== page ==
Reinforced edge 56 can be formed by securing one lengthwise edge of flexible strip 54 between a coupling bracket 60 configured to attach flexible strip 54 to support brackets 26 and a reinforcing strip 62. Coupling bracket 60 can be an elongate strip disposed adjacent a lengthwise edge of and abutting a principal planar face of flexible strip 54. Coupling bracket 60 can be made from a generally rigid material like, but not limited to, steel, aluminum, or a polymer. A plurality of attachment apertures 64, complimentary to a plurality of attachment apertures 66 disposed along a lengthwise edge of flexible strip 54, can protrude through coupling bracket 60. Coupling bracket 60 can also include a pair of mounting tabs 68 formed at both ends. An aperture 70 protruding through each of mounting tabs 68 can be configured to align with elongated slots 34 of L-shaped brackets 26, and a suitable removable fastener 72, such as a threaded fastener with a wing nut, extending through apertures 70 and slots 34 can secure coupling bracket 60 to brackets 26. Fastener 72 can be removed and accepted in slots at different locations along brackets 26. In this manner, sign assembly 10 can be adjusted to accommodate pairs of bollards having varying on-center spacing or individual bollards having varying outer perimeters.
Similar to coupling bracket 60, reinforcing strip 62 can also be an elongate strip made from a generally rigid material like, but not limited to, steel, aluminum, or a polymer. A plurality of attachment apertures 74, complimentary to apertures 66 in flexible strip 54 and apertures 64 in coupling bracket 60, can be formed in reinforcing strip 62 along a lengthwise edge. Fasteners 76, such as threaded fasteners or rivets, extending through attachment apertures 64, 66, 74 can maintain flexible strip 54, coupling bracket 60, and reinforcing strip 62 in a secured relationship. In a similar manner, reinforced edge 58 can be formed by securing an opposite lengthwise edge of flexible strip 54 between bollard bracket 16 and another reinforcing strip 62.
With reference to
With reference to
Flexible strip 54″ is preferably secured between support bracket 14 and bollard 18 with flutes 82 orientated generally vertically. Orientated in this manner, flexible strip 54″ is sufficiently rigid to support sign 12 in the desirable upright position and sufficiently pliable to permit lateral movement between sign 12 and bollard 18 when sign 12 is subjected to an impact force. In addition, selectively scoring flexible strip 54″ may permit additional relative lateral movement. For example, scoring one flat face of flexible strip 54″ parallel and adjacent to one of flutes 82 can create a hinge 86 on the opposite unscored face. The hinge 86 is sufficiently flexible to deform and permit additional relative lateral movement. Further, by alternately scoring the opposite flat faces, flexible strip 54″ can buckle to allow additional fore and aft movement. In this manner, the compliance of the flexible strip 54″ may be fine tuned in the field by the sign installer.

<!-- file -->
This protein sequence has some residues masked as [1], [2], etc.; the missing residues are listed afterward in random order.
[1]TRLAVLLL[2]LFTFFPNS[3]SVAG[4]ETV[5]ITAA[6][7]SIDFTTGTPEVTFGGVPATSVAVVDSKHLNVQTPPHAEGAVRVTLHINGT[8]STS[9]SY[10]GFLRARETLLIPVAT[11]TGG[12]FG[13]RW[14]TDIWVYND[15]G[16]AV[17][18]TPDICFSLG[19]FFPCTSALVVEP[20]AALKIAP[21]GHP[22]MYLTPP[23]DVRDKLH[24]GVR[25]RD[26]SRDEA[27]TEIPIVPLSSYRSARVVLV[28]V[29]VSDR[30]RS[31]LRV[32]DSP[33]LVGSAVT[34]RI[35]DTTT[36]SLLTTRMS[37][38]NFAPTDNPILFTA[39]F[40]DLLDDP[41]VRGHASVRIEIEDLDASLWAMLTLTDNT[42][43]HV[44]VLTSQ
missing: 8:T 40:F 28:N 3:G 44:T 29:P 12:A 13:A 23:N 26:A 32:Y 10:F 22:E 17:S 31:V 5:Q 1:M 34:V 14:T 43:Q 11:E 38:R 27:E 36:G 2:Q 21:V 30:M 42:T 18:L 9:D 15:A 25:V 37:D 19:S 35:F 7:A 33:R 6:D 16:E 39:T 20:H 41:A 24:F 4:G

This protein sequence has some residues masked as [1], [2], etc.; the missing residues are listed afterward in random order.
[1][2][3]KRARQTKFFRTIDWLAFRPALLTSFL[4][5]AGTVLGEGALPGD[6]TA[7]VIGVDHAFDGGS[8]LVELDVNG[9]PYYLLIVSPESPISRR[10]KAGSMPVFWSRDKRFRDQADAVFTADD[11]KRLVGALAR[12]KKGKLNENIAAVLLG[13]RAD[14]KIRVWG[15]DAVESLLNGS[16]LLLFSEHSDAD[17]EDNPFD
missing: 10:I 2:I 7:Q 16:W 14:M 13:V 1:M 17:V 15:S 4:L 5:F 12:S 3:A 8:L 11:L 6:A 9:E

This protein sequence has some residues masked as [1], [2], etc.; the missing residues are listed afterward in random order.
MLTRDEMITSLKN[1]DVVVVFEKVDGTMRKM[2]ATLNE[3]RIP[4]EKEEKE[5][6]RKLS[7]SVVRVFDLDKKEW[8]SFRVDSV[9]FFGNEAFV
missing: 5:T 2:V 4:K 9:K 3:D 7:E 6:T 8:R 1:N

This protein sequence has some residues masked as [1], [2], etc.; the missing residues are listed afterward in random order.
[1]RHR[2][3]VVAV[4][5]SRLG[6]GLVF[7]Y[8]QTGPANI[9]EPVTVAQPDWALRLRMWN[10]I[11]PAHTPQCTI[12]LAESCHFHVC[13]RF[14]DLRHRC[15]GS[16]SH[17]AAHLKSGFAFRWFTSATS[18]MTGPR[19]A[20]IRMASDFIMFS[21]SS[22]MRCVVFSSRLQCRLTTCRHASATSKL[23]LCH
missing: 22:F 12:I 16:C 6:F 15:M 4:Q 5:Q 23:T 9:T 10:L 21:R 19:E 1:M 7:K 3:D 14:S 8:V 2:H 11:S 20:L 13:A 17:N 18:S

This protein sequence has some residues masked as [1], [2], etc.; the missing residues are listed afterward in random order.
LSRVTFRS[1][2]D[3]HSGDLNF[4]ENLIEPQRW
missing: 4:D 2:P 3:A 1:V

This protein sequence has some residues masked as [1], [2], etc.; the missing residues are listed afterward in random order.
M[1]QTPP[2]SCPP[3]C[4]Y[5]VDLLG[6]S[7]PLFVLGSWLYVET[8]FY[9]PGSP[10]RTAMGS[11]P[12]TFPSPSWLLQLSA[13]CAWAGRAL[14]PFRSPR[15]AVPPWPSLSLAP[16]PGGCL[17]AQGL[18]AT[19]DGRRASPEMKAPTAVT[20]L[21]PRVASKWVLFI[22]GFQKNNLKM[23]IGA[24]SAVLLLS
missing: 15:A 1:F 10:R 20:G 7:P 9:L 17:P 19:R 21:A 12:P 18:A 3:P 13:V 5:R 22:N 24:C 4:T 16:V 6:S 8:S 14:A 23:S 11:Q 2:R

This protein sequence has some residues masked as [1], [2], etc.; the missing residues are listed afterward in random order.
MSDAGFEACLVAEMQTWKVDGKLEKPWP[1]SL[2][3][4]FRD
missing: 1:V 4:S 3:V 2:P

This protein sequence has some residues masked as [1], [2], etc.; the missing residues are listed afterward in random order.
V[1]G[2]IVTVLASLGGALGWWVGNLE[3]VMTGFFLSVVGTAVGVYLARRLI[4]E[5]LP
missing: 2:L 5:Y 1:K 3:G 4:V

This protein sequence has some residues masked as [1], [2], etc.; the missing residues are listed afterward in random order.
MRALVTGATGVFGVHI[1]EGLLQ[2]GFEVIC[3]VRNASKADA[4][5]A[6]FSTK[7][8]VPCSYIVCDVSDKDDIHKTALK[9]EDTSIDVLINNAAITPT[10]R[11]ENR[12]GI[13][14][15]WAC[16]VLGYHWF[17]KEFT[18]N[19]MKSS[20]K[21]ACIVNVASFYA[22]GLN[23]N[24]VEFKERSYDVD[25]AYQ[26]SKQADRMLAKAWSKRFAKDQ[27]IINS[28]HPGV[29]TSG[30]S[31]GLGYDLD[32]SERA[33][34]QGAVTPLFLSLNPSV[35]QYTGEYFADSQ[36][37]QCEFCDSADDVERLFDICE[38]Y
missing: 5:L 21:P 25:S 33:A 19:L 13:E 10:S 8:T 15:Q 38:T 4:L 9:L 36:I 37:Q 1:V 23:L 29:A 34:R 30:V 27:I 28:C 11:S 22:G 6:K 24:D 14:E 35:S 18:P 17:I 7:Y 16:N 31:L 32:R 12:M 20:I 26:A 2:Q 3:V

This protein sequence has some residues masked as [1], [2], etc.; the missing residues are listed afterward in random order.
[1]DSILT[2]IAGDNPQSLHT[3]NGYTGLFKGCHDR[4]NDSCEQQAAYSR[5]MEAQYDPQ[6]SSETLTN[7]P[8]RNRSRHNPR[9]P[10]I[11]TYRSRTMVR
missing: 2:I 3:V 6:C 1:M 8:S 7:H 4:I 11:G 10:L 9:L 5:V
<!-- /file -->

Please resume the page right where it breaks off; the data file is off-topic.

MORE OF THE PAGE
To secure flexible strip 54″ to support bracket 14, and more specifically to brackets 26, flexible strip 54″ can be scored at an end disposed near brackets 26 and near one end and folded to create a generally L-shaped end portion 88. A first leg 90 of L-shaped end portion 88 can be aligned with slots 34 in brackets 26 while a second leg 92 can extend rearward away from sign 12 and toward bollard 18. A fastener 94 extending through aligned slots 34 and cells 84 can secure flexible strip 54″ between upper and lower brackets 26. In this manner, flex assembly 20″ is adjustably secured to support bracket 14, and fastener 94 can provide additional structural support for flex assembly 20″. While fastener 94 is illustrated in
To secure flexible strip 54″ to bollard 18, apertures 78 can be located near a rearward end of second leg 92 and be configured to accommodate releasable fasteners 36. Each fastener 36 can extend through one pair of apertures 78 and surround bollard 18. When cinched, fastener 36 can draw flex assembly 20″ against bollard 18. The pliability of flexible strip 54″ allows a portion of flexible strip 54″ to conform to the contour of bollard 18. In this manner, flex assembly 20″ may be supported on and releasably secured to bollard 18 in the desired position.
As illustrated in